The Government Department offers an A.B. in Government, as well as a minor in Government. The department also jointly manages the A.B. in Political Economy with the Department of Economics.
Major in Government
Requirements for the A.B. in Government
Government majors are required to complete at least these ten courses: four foundational courses and six electives. The foundational courses are:
- U.S. Political Systems (GOVT-1200), or, for those students who earned a “4” or “5” on the AP exam in US Government and Politics, a “Sequential Course in American Politics,” as searchable by attribute in the Class Schedule Search page; the attribute is College/GOVT AmPol Seq.
- Comparative Political Systems (GOVT-1400)
- International Relations (GOVT-1600)
- Elements of Political Theory (GOVT-1800)
- In addition to the four Foundational Courses, the Government Department offers some First-Year Seminars linked to one of the four subfields. A First Year Seminar can satisfy a Social Science Core Curriculum requirement. Moreover, a student who chooses to major in Government may substitute a First-Year seminar for its related Foundational course or may take the Foundational course as well. A First-Year Seminar, however, does not receive credit as one of the electives toward the major.
The six electives must include a second course in political theory and at least one Department Seminar (generally taken in the junior or senior year). Both Department Seminars and political theory electives are searchable by attribute in the Class Schedule Search page; the attributes are “College/GOVT: Dept Seminar” and “College/GOVT: Pol Theory,” respectively.
The Department strongly recommends majors take GOVT-2201: Analysis of Political Data in order to learn the statistical methods particular to and important for political science. GOVT-2201 counts as an elective in the major. Students may transfer a maximum of two courses in the field of politics, political science, or international relations from outside of Georgetown to the major, inclusive of approved study abroad and summer courses taken elsewhere. An exception is made for transfer students, who may transfer a maximum of five courses to the major, inclusive of coursework at their previous institution(s) as well as study abroad or approved summer coursework taken elsewhere.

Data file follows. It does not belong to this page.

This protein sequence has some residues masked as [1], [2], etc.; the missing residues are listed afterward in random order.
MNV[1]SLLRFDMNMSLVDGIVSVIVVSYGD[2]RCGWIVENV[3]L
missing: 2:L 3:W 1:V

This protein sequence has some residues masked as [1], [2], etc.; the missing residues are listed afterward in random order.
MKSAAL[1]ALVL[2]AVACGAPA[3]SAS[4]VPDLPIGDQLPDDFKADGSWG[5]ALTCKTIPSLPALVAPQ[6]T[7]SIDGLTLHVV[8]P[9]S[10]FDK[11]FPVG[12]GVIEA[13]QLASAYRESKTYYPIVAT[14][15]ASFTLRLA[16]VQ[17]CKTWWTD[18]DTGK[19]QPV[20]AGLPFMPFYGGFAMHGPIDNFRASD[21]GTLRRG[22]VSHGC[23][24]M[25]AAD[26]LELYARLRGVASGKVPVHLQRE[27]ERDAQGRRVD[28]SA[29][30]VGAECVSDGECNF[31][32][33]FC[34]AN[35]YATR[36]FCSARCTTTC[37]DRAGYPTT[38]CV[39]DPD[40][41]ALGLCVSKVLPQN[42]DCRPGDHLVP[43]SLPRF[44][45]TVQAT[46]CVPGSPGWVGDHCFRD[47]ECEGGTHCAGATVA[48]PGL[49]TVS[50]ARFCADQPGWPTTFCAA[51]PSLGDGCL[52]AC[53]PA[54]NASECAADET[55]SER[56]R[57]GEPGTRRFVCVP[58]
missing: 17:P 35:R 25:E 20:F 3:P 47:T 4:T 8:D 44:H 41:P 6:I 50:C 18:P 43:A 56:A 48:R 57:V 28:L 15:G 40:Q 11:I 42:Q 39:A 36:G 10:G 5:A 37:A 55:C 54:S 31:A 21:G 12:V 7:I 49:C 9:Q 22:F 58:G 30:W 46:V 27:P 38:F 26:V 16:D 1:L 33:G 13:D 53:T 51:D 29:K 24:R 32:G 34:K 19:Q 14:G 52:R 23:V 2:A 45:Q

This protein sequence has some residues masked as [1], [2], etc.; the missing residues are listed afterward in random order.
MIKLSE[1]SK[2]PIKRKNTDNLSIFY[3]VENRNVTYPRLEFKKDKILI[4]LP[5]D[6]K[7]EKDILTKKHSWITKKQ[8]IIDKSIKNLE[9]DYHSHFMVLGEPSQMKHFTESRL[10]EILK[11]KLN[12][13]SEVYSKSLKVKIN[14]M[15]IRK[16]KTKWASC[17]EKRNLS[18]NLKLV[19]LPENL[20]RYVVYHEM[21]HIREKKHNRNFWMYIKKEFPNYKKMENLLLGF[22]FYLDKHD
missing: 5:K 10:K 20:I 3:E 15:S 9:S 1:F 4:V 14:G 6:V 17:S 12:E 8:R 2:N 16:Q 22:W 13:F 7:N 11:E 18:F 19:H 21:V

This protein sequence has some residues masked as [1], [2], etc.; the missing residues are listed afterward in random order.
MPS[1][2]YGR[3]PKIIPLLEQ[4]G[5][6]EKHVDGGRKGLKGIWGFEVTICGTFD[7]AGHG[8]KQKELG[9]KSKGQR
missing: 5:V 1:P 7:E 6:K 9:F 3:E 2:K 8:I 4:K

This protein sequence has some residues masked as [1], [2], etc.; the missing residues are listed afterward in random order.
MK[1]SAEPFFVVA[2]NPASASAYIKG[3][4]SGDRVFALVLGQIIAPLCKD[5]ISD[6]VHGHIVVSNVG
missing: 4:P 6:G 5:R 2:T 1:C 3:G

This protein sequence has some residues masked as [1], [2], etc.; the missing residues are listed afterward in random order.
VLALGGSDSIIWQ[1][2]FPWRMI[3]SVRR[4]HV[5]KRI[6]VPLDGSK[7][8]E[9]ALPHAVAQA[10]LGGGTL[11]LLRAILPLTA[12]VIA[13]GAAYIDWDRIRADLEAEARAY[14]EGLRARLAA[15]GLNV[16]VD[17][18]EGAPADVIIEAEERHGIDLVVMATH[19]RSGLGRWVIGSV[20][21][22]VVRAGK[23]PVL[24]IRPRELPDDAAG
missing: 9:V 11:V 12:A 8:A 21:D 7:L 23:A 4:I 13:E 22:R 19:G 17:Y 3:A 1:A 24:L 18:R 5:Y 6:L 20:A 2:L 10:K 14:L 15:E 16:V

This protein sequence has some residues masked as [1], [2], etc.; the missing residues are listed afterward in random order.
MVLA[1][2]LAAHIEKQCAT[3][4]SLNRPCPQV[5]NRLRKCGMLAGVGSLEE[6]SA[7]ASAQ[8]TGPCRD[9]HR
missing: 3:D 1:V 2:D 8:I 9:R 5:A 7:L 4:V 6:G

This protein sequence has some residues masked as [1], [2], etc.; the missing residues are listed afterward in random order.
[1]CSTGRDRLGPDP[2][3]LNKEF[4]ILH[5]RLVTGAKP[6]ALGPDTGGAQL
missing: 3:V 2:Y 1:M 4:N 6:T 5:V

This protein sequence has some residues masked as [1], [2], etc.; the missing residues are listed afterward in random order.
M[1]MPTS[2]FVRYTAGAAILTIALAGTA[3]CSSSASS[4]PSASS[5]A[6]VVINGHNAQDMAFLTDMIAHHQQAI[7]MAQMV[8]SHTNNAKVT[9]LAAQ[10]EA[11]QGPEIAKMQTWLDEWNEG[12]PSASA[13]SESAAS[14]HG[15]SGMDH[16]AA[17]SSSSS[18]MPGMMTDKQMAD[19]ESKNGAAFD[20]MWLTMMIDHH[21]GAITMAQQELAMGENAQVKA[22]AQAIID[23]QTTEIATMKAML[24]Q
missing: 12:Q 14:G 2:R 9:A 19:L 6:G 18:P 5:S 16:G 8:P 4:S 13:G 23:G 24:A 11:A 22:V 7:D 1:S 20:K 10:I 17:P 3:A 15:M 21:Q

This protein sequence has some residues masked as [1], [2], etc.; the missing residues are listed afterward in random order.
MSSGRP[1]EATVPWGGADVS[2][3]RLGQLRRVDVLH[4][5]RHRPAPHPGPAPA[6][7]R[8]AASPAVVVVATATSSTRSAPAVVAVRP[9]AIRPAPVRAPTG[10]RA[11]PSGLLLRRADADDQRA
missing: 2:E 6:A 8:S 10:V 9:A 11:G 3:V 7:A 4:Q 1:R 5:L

Any course with the Attribute X-List GOVT in the Schedule of Classes counts as an elective in the major. The director of undergraduate studies may approve up to two other courses for Government major elective credit, if the course meets department standards.
Integrated Writing Requirement
Students acquire and practice a variety of political science research methods and writing skills across the introductory courses in the major. Through short- to medium-length assignments, they gain experience in writing data-analytic papers, policy briefs, comparative case studies, and argumentative and persuasive essays.
In addition, in advanced courses specifically designated as “Department Seminars” during the specific semester of enrollment, students undertake longer (generally 25 pages or more) writing assignments and individual research, in addition to intense class discussion and substantial reading and writing assignments. A “Department Seminar” fulfills the College’s graduation requirement for one “Integrated Writing” course in the major. Students are free to take more than one Department Seminar, as all Department Seminars also count as electives in the major.
The Government Honors Program is an intensive, three-semester program of closely mentored research and writing that culminates in a Senior Honors Thesis.
A call for applications from interested juniors is issued in the fall. The Honors Program begins in the spring semester of junior year. Note: Students studying abroad in the spring of their junior year are not eligible for the Honors Program.
Prerequisites for the program include a declared government major, completion of the four foundational courses, full-time enrollment, and a minimum GPA of 3.5 overall and in government courses.
In the initial semester, students take an advanced seminar in Political Theory—which satisfies the requirement for a second political theory course in the major—and GOVT-2201: Analysis of Political Data (unless they have already taken the course). Students prepare a thesis proposal in the fall of their senior year, in the Honors Research Seminar, and complete the thesis, in a three-credit tutorial with their mentor, in the spring. The thesis satisfies the requirement for a Department Seminar. All four required Honors courses count as electives for the major.
Students defend their work in an oral examination at the conclusion of their last semester. Those the faculty deem to have succeeded in writing an Honors quality thesis receive Honors in the major at graduation.
Students in the College and MSB who minor in government must take the four foundational courses of the Government major and any two electives. Students in SFS and NHS who minor in Government also complete six courses, after meeting with the director of undergraduate studies to determine if any modification should be made for the foundational courses requirement. Students can receive minor credit for no more than one course taken outside of the university; transfer students may receive minor credit for up to two political science courses taken at another college or university.
For more information about the requirements for a major or minor in Government, please see the Undergraduate Program Handbook.